They are strategies available and can be used by a company as it enters the global market. One tactic used by many companies is the joint venture; partnering with a local business to gain access to the region or territory. (Finch, 2012). The benefit of doing using this strategy is the knowledge leverage, access to their brand and status within the local community (Finch, 2012). Though, it may restrain the volume of control over the operation of the company entering the global market (Finch, 2012). The most popular strategy is simple through a website. The benefit of this tactic is money saved by the company as there is no overhead cost (Finch, 2012). The disadvantage lies in the fact that it limits the variety of items that can be sold by the company and not all the segments of the global market are fluent with the internet and computers because of the digital divide (Warren, 2013).
Another strategy available to the business to use as they venture into the global market is to basically create a store and sell directly to those in export territories (direct exporting and importing goods) (Finch, 2012). The advantage of the strategy is the fact that it gives the company more control of the business and operation, but the risk is the great monetary investment needed as the company enters into the market, with the uncertainty of succeeding or not (Finch, 2012).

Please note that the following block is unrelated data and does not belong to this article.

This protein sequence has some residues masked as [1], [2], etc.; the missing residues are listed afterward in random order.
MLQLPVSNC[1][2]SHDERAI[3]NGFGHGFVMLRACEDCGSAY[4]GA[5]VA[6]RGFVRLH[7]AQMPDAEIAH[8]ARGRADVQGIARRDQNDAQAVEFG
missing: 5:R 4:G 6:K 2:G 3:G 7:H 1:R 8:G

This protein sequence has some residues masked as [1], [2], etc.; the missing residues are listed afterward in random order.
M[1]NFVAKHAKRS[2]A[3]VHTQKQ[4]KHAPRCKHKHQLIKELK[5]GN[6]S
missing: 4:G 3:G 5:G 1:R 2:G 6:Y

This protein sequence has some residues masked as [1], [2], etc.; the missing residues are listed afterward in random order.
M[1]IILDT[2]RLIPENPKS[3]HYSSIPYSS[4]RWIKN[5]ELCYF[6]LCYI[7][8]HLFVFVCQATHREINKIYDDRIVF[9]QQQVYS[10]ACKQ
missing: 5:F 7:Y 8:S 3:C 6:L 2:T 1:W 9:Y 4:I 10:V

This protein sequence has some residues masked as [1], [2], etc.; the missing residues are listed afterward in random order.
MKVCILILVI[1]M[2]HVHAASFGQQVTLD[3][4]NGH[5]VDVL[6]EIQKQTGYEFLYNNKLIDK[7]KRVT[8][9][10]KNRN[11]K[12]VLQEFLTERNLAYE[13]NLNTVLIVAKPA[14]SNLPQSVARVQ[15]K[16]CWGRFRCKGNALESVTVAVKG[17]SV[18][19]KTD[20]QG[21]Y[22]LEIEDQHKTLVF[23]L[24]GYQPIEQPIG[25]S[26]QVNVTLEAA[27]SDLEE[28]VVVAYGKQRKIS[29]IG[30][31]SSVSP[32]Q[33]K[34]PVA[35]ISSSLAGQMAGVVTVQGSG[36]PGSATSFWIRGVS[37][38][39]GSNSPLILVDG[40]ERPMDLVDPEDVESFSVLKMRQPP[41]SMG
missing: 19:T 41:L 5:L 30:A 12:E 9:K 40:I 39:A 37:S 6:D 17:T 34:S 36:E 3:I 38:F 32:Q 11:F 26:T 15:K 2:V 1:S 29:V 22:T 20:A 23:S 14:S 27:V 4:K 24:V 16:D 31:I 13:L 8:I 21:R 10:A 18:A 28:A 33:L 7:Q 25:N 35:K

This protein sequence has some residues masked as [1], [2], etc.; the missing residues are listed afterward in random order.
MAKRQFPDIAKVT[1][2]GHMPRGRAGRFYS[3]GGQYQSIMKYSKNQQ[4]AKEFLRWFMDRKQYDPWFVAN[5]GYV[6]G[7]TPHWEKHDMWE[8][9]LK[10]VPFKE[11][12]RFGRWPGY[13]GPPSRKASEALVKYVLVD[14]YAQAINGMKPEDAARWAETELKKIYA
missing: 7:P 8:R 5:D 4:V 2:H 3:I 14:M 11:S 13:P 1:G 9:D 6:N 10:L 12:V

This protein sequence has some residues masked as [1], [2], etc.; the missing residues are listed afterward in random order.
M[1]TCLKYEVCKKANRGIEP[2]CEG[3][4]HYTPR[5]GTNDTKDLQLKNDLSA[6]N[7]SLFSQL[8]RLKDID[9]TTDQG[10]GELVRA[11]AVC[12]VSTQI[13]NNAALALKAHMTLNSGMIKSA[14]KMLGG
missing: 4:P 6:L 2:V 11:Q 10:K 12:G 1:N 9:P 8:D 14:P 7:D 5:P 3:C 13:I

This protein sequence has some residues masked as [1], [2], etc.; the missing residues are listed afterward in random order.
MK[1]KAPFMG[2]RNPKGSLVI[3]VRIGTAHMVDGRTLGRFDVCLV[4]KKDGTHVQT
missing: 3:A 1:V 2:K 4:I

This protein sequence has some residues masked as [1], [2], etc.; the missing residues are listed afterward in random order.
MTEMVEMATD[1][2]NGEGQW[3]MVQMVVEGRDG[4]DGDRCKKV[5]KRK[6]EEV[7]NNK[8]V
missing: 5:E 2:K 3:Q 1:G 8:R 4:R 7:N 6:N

Licensing is another strategy used by companies desire to move to the next level in the global market but are not ready to assume the risk and additional cost of going global and directly export their goods., The benefit is the easy access to the global market and increases profit with little investment. The disadvantages are the: restricted sharing in markets, not able to control the operation and it builds future competitors